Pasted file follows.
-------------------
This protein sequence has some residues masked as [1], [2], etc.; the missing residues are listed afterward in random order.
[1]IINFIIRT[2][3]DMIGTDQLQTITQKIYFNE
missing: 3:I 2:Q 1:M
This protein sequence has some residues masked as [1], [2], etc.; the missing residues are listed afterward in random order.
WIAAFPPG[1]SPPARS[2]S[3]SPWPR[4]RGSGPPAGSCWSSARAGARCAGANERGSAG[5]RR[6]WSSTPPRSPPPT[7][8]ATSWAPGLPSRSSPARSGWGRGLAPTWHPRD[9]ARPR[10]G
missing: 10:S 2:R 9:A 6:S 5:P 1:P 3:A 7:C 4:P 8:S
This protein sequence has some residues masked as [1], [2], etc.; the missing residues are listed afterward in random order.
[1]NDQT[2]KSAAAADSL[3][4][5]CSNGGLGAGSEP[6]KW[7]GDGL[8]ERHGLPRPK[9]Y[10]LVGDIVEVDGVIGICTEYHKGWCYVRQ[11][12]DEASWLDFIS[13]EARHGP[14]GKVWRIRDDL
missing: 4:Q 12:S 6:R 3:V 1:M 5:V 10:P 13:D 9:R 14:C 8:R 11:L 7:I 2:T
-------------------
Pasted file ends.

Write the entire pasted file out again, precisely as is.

This protein sequence has some residues masked as [1], [2], etc.; the missing residues are listed afterward in random order.
[1]IINFIIRT[2][3]DMIGTDQLQTITQKIYFNE
missing: 3:I 2:Q 1:M
This protein sequence has some residues masked as [1], [2], etc.; the missing residues are listed afterward in random order.
WIAAFPPG[1]SPPARS[2]S[3]SPWPR[4]RGSGPPAGSCWSSARAGARCAGANERGSAG[5]RR[6]WSSTPPRSPPPT[7][8]ATSWAPGLPSRSSPARSGWGRGLAPTWHPRD[9]ARPR[10]G
missing: 10:S 2:R 9:A 6:S 5:P 1:P 3:A 7:C 4:P 8:S
This protein sequence has some residues masked as [1], [2], etc.; the missing residues are listed afterward in random order.
[1]NDQT[2]KSAAAADSL[3][4][5]CSNGGLGAGSEP[6]KW[7]GDGL[8]ERHGLPRPK[9]Y[10]LVGDIVEVDGVIGICTEYHKGWCYVRQ[11][12]DEASWLDFIS[13]EARHGP[14]GKVWRIRDDL
missing: 4:Q 12:S 6:R 3:V 1:M 5:V 10:P 13:D 9:R 14:C 8:R 11:L 7:I 2:T